The disruption didn't faze the women, and Connelly in a later interview with GSR said she received words of sympathy and support at a post-event reception from a number of women in the audience, many of whom were Catholic sisters.
That did not surprise her. "Sisters are some of the most radical, institutional, Catholic-affiliated people I know," she said.
Based on moments of applause during the two-hour forum, those in the audience enjoyed the theme of different generations of female scholars making their mark on theology and biblical studies.
A consensus emerged among panelists that the field of theology is expanding and, at least in Catholic circles, it is likely to be continued by laity, not by clergy.
Johnson said when she began teaching at Fordham in 1991, all of her students were priests. In her final years of teaching before retiring in 2018, her students were primarily young people who, as noncelibate laity, brought a different sensibility to the study of theology.
That, Boys said, parallels "a hunger" for Catholics in parishes to hear and wrestle with biblical and theological messages that have real resonance and meaning, "something [relevant] in their lives," she said. Sunday services, she said, are "so often a disappointment."
Pascuzzi added that the "questions that matter in the pews often question the status quo."
At the same time, Johnson stressed it is important that all those studying theology — laity and future clergy alike — continue to draw "from a rich, 2,000-year tradition" because it is important that people within the church appreciate tradition and doctrine and know to how to critique it intelligently.
"Be grateful that the work of theology is being carried on by a younger generation," Johnson said.
And be thankful Catholic women are engaged in the work of theology, said Stephanie Puen, another panelist and a doctoral student at Fordham who plans to return to the Philippines to teach theology after graduation.
"There's a lot more hope [in the Philippine church] when women are engaged," she said.
That engagement is crucial, the women said.
Connelly, who said it was a "real honor" to be in a public dialogue with Boys, Johnson and Pascuzzi, said one difference between her experience as a graduate student and those of the older women is the emphasis her education places on reading the work of female scholars and theologians. That was something almost unheard of during the education of Johnson and the older women.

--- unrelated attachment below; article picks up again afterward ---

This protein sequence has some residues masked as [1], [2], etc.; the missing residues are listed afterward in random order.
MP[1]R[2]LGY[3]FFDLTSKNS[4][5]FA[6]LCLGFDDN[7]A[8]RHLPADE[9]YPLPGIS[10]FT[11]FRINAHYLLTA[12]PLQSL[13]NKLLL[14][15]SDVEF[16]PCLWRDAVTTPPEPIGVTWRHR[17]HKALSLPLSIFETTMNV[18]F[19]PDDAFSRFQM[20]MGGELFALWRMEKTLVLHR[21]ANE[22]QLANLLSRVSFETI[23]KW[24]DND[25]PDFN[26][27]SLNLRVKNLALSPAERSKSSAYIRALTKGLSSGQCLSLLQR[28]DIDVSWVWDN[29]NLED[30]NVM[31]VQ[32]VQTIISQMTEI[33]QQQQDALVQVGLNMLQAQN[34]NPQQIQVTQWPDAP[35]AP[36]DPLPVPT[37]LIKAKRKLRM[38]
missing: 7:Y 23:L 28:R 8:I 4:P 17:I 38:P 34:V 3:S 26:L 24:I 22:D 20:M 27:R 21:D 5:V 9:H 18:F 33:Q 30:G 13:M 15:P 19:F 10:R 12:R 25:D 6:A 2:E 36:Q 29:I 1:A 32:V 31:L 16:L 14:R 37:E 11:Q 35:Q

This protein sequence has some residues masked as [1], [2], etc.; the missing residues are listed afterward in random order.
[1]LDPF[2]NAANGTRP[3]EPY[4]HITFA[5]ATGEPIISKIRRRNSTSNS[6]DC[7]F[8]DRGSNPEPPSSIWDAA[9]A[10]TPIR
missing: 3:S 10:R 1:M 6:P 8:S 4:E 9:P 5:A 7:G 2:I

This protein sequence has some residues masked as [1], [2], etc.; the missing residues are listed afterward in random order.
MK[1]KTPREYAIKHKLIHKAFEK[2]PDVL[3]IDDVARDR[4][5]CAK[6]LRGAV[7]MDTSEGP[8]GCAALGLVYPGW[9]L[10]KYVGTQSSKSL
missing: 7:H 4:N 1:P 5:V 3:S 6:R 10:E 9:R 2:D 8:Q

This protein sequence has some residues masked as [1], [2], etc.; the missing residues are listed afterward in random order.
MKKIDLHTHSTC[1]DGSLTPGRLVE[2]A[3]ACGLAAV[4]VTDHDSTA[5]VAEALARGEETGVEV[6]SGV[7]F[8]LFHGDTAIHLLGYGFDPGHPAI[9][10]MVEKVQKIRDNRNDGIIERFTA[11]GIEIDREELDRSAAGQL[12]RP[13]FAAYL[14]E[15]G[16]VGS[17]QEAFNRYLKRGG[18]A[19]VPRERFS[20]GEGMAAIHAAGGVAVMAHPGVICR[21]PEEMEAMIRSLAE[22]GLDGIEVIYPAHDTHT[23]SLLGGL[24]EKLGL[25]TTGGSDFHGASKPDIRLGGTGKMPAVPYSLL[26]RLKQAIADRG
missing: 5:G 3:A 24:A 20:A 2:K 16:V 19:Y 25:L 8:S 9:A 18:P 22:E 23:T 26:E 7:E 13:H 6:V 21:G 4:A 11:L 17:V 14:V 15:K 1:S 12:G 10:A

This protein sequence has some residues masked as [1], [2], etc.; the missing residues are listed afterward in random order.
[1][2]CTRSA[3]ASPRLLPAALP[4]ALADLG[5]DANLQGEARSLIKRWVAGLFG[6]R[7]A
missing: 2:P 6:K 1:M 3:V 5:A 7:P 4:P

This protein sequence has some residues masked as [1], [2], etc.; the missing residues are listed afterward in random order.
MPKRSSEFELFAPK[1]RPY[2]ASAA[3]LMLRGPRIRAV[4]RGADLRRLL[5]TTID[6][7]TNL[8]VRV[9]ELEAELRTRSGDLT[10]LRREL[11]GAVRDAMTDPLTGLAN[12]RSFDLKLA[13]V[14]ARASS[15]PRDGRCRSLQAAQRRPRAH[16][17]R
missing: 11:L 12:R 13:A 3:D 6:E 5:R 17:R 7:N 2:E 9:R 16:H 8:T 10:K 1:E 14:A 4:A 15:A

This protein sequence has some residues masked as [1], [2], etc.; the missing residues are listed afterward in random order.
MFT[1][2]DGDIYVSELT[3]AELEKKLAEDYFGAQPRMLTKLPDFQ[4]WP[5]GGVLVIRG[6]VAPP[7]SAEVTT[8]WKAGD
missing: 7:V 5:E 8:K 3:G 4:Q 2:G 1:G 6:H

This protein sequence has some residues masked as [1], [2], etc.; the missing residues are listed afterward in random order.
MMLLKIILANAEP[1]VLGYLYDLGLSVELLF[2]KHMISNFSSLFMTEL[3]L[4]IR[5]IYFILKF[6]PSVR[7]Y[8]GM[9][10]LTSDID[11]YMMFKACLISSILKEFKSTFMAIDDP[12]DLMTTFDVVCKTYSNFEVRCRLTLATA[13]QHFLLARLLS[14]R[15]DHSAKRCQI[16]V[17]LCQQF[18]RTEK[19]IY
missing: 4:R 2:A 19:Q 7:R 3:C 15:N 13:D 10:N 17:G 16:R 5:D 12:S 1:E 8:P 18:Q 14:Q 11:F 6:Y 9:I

Asked who influenced them during their theological studies, the older women mentioned such figures as German Jesuit theologian Karl Rahner and American biblical scholar Raymond Brown, who taught at Union Theological Seminary. By contrast, the younger women all singled out Johnson's work as an important influence in their studies.
Both at the public event and in the interview with GSR, Connelly, 25, said she identifies as a queer woman and said her sexual and gender identity are integral to how she relates to God. In calling herself an aspiring queer theologian, she told GSR that many people focus only on the designation of "queer" and not of "theologian."
"It's hard for some people to get to the theologian part," she said, adding that the intersection of theology and disability might be the subject of possible doctoral work.
Connelly said she believes she can hold loyalties to the Catholic Church and the United Church of Christ, the denomination into which she hopes to be ordained.
"They're both very important to me," she said.
The event at Mary Louis Academy was co-sponsored by the Office of the Vicar for Religious, Diocese of Brooklyn; the Office of Young Adult Ministry of the Sisters of St. Joseph of Brentwood; and the St. Joseph Worker Program.
[Chris Herlinger is GSR international correspondent. His email address is firstname.lastname@example.org.]